Discover your family's story.

Enter a grandparent's name to get started.

Start Now

Ancient Tumuli on the Oconee River

About a mile and a half north of the Fontenoy Mills, in Greene County, Georgia, and located on the left bank of the Oconee River, are three tumuli surrounded by traces of extensive and long-continued inhumations. The largest (A) is situated rather more than 100 yards east of the river, and rises about 40 feet above the level of the valley. In general outline it may be described as a truncated cone. Its apex diameters, measured north and south, and east and west, were respectively, 65 and 68 feet. At the base, however, the flanks are extended in the direction of the east and west to such a degree that there is a difference of 35 feet between the base-diameters running north and south, and east and west; the former being 133 feet and the latter 168 feet. At the center of the top may be seen a circular depression, some 20 feet wide and 2 feet deep. Toward the north the face of this tumulus is quite precipitous. When first observed by the European, this monument was covered with a growth of trees as dense and apparently as old as that of the circumjacent lowlands. When the neighboring fields were cleared, this mound was also denuded of its vegetation and cultivated, its rich surface yielding generous harvests both of corn and cotton. Although now overgrown with brambles and small trees, which materially retarded minute inspection, it appeared quite probable from the scars on the surface of the valley in the immediate vicinity, that some severe freshet years ago impinged upon the northern base of this mound and carried...

Slave Narrative of Alec Bostwick

Person Interviewed: Alec Bostwick Location: Georgia All of Uncle Alec Bostwick’s people are dead and he lives in his tiny home with a young Negress named Emma Vergal. It was a beautiful April morning when his visitor arrived and while he was cordial enough he seemed very reluctant about talking. However, as one question followed another his interest gradually overcame his hesitancy and he began to unfold his life’s story. “I wuz born in Morgan County, an’ I warn’t mo’ dan four year old when de War ended so I don’t ricollect nothin’ ’bout slav’ry days. I don’t know much ’bout my ma, but her name was Martha an’ pa’s name was Jordan Bostwick, I don’t know whar dey come from. When I knowed nothin’ I wuz dar on de plantation. I had three brothers; George, John an’ Reeje, an’ dey’s all dead. I dis’members my sister’s name. Dar warn’t but one gal an’ she died when she wuz little. “Ain’t much to tell ’bout what wuz done in de quarters. Slaves wuz gyarded all de time jus’ lak Niggers on de chain gang now. De overseer always sot by wid a gun. “‘Bout de beds, Nigger boys didn’t pay no ‘tention to sich as dat ’cause all dey keered ’bout wuz a place to sleep but ‘peers lak to me dey wuz corded beds, made wid four high posties, put together wid iron pegs, an’ holes what you run de cords thoo’, bored in de sides. De cords wuz made out of b’ar grass woun’ tight together. Dey put straw an’ old quilts on ’em, an’ called ’em...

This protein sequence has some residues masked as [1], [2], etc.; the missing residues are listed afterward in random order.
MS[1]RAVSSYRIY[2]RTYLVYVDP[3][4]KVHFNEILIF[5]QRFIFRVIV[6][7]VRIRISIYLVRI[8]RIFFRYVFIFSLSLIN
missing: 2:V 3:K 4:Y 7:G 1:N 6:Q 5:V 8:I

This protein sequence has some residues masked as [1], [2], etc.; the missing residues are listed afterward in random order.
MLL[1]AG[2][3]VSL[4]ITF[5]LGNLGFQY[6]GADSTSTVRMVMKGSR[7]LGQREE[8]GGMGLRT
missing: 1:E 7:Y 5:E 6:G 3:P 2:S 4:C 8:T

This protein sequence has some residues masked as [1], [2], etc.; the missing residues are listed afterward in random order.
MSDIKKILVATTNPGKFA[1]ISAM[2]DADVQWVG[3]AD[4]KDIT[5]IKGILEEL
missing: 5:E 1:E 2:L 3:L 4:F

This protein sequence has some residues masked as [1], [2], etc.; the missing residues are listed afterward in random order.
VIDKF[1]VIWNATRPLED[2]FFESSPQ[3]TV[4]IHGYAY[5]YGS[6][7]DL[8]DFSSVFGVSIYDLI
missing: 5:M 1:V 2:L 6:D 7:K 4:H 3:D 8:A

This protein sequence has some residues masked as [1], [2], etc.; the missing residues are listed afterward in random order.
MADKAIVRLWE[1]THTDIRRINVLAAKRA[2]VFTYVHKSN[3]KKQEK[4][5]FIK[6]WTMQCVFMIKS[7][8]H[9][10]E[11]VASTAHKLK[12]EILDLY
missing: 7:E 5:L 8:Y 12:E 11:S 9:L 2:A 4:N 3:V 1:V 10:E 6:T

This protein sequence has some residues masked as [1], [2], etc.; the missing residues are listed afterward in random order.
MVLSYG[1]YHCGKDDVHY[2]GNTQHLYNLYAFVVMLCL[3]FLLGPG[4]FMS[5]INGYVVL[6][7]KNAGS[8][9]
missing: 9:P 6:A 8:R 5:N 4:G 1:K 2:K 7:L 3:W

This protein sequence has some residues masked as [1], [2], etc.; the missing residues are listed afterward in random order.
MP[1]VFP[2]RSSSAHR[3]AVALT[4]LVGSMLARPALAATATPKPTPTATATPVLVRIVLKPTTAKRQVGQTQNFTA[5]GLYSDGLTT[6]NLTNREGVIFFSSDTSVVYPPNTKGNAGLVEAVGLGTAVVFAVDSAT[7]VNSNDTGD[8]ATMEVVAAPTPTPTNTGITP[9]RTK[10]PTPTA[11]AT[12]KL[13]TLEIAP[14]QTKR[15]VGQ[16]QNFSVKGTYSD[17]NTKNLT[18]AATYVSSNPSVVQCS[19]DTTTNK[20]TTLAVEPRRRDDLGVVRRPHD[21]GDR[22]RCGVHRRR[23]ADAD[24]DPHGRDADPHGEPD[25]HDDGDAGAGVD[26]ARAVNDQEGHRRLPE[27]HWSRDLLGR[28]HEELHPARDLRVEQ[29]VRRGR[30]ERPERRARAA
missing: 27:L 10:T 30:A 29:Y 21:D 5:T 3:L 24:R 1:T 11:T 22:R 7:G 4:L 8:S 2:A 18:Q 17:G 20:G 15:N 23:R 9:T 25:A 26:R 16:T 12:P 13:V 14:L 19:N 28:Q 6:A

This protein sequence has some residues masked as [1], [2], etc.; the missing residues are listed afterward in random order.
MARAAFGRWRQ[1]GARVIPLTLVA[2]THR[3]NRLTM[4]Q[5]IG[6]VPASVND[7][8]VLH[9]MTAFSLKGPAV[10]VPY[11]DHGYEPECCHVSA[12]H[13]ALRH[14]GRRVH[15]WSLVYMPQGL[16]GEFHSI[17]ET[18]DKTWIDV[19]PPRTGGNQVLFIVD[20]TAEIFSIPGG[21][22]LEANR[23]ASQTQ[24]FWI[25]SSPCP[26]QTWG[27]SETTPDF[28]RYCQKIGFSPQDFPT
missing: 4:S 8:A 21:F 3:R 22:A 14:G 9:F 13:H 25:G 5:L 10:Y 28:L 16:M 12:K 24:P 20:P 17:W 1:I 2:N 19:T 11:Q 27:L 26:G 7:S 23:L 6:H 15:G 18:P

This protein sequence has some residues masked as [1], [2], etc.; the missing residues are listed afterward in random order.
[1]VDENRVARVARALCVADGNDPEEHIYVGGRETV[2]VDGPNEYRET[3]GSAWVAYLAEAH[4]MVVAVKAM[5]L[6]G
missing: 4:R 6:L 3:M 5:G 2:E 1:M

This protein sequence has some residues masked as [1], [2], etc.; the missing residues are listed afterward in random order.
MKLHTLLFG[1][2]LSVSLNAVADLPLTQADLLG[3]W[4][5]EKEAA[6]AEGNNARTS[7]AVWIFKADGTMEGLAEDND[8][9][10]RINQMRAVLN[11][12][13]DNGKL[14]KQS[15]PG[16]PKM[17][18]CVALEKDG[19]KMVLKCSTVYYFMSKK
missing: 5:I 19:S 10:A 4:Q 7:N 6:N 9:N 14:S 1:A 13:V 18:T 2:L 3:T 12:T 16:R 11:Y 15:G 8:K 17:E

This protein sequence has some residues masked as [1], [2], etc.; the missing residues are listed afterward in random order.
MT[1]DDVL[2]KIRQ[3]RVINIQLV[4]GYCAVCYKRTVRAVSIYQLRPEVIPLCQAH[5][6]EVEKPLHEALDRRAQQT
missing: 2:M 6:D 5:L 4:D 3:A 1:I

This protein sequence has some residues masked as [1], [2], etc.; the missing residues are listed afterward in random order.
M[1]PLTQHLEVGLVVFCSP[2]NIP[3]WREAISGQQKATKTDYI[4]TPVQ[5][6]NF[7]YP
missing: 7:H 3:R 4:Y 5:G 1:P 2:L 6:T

Epps, Owen Mrs. – Obituary

Epps, Owen Mrs. Died at Crawford News of the death of Mrs. Owen Epps, which occurred Tuesday at her home at Crawford, Ga, was received with much sadness in Madison, where she was known to a number of our people met on visits to her husband’s family here. She had been an invalid for many years. Besides her husband, she leaves one daughter, 13 years old. Miss Pearl Epps attended the burial Wednesday. Mrs. Epps was a Miss Maxwell, and was one of the best known and best loved young women in Oglethorpe county. Additional Comments: Wife of Owen Epps. Father and mother-in-law W.P.H. and Emma Lester Epps of Morgan Co, Ga. Maiden name Maxwell Madisonian, Madison, Ga, May 19, 1922 Transcribed by C. Epps Bond great granddaughter of E. O. Epps youngest brother of WPH Epps. Owen Epps is the son of WPH and Emma Lester...

Pin It on Pinterest